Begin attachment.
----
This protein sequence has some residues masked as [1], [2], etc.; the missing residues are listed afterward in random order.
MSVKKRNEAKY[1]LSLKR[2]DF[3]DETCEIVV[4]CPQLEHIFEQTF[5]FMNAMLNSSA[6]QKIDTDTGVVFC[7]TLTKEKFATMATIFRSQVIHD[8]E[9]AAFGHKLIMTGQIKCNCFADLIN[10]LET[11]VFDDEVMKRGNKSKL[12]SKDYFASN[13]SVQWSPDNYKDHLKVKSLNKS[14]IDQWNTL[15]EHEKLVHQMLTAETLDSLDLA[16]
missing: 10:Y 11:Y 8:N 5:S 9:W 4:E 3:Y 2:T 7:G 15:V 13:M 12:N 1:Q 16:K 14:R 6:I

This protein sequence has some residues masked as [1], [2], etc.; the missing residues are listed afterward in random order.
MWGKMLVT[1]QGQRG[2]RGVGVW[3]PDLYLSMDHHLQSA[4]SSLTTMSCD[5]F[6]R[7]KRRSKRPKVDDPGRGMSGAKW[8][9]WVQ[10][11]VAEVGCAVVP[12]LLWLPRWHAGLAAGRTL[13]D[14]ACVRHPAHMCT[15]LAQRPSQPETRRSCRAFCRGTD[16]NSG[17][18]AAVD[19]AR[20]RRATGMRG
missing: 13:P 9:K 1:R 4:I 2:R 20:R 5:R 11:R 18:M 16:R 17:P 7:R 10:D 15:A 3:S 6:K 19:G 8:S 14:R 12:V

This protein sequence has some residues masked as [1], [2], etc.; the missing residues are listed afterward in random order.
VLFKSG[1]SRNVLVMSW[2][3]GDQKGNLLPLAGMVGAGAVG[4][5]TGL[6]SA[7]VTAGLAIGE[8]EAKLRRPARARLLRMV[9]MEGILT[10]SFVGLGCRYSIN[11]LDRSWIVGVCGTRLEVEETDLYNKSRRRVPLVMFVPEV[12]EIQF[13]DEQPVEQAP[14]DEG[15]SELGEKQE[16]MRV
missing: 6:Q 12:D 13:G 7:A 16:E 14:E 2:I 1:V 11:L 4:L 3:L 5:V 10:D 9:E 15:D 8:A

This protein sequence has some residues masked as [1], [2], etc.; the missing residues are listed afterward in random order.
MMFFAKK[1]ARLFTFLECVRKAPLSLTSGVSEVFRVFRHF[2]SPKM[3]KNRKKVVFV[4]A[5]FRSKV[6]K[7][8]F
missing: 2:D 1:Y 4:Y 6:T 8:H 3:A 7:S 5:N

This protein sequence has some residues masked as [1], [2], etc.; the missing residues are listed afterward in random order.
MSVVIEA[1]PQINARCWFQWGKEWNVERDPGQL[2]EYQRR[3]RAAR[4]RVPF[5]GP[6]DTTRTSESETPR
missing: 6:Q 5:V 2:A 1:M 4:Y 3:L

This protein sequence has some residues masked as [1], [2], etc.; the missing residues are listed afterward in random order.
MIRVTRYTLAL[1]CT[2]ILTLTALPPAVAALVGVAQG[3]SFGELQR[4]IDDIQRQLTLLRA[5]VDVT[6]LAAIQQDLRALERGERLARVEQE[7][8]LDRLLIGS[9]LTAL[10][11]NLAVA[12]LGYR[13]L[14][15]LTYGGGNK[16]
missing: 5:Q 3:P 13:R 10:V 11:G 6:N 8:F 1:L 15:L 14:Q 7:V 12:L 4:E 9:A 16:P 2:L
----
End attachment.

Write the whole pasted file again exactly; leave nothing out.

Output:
This protein sequence has some residues masked as [1], [2], etc.; the missing residues are listed afterward in random order.
MSVKKRNEAKY[1]LSLKR[2]DF[3]DETCEIVV[4]CPQLEHIFEQTF[5]FMNAMLNSSA[6]QKIDTDTGVVFC[7]TLTKEKFATMATIFRSQVIHD[8]E[9]AAFGHKLIMTGQIKCNCFADLIN[10]LET[11]VFDDEVMKRGNKSKL[12]SKDYFASN[13]SVQWSPDNYKDHLKVKSLNKS[14]IDQWNTL[15]EHEKLVHQMLTAETLDSLDLA[16]
missing: 10:Y 11:Y 8:N 5:S 9:W 4:E 3:Y 2:T 7:G 15:V 13:M 12:N 1:Q 16:K 14:R 6:I

This protein sequence has some residues masked as [1], [2], etc.; the missing residues are listed afterward in random order.
MWGKMLVT[1]QGQRG[2]RGVGVW[3]PDLYLSMDHHLQSA[4]SSLTTMSCD[5]F[6]R[7]KRRSKRPKVDDPGRGMSGAKW[8][9]WVQ[10][11]VAEVGCAVVP[12]LLWLPRWHAGLAAGRTL[13]D[14]ACVRHPAHMCT[15]LAQRPSQPETRRSCRAFCRGTD[16]NSG[17][18]AAVD[19]AR[20]RRATGMRG
missing: 13:P 9:K 1:R 4:I 2:R 20:R 5:R 11:R 18:M 16:R 17:P 7:R 10:D 15:A 3:S 6:K 19:G 8:S 14:R 12:V

This protein sequence has some residues masked as [1], [2], etc.; the missing residues are listed afterward in random order.
VLFKSG[1]SRNVLVMSW[2][3]GDQKGNLLPLAGMVGAGAVG[4][5]TGL[6]SA[7]VTAGLAIGE[8]EAKLRRPARARLLRMV[9]MEGILT[10]SFVGLGCRYSIN[11]LDRSWIVGVCGTRLEVEETDLYNKSRRRVPLVMFVPEV[12]EIQF[13]DEQPVEQAP[14]DEG[15]SELGEKQE[16]MRV
missing: 6:Q 12:D 13:G 7:A 16:E 14:E 2:I 1:V 11:L 4:L 3:L 5:V 10:D 9:E 15:D 8:A

This protein sequence has some residues masked as [1], [2], etc.; the missing residues are listed afterward in random order.
MMFFAKK[1]ARLFTFLECVRKAPLSLTSGVSEVFRVFRHF[2]SPKM[3]KNRKKVVFV[4]A[5]FRSKV[6]K[7][8]F
missing: 2:D 1:Y 4:Y 6:T 8:H 3:A 7:S 5:N

This protein sequence has some residues masked as [1], [2], etc.; the missing residues are listed afterward in random order.
MSVVIEA[1]PQINARCWFQWGKEWNVERDPGQL[2]EYQRR[3]RAAR[4]RVPF[5]GP[6]DTTRTSESETPR
missing: 6:Q 5:V 2:A 1:M 4:Y 3:L

This protein sequence has some residues masked as [1], [2], etc.; the missing residues are listed afterward in random order.
MIRVTRYTLAL[1]CT[2]ILTLTALPPAVAALVGVAQG[3]SFGELQR[4]IDDIQRQLTLLRA[5]VDVT[6]LAAIQQDLRALERGERLARVEQE[7][8]LDRLLIGS[9]LTAL[10][11]NLAVA[12]LGYR[13]L[14][15]LTYGGGNK[16]
missing: 5:Q 3:P 13:R 10:V 11:G 6:N 8:F 1:L 15:L 14:Q 7:V 12:L 4:E 9:A 16:P 2:L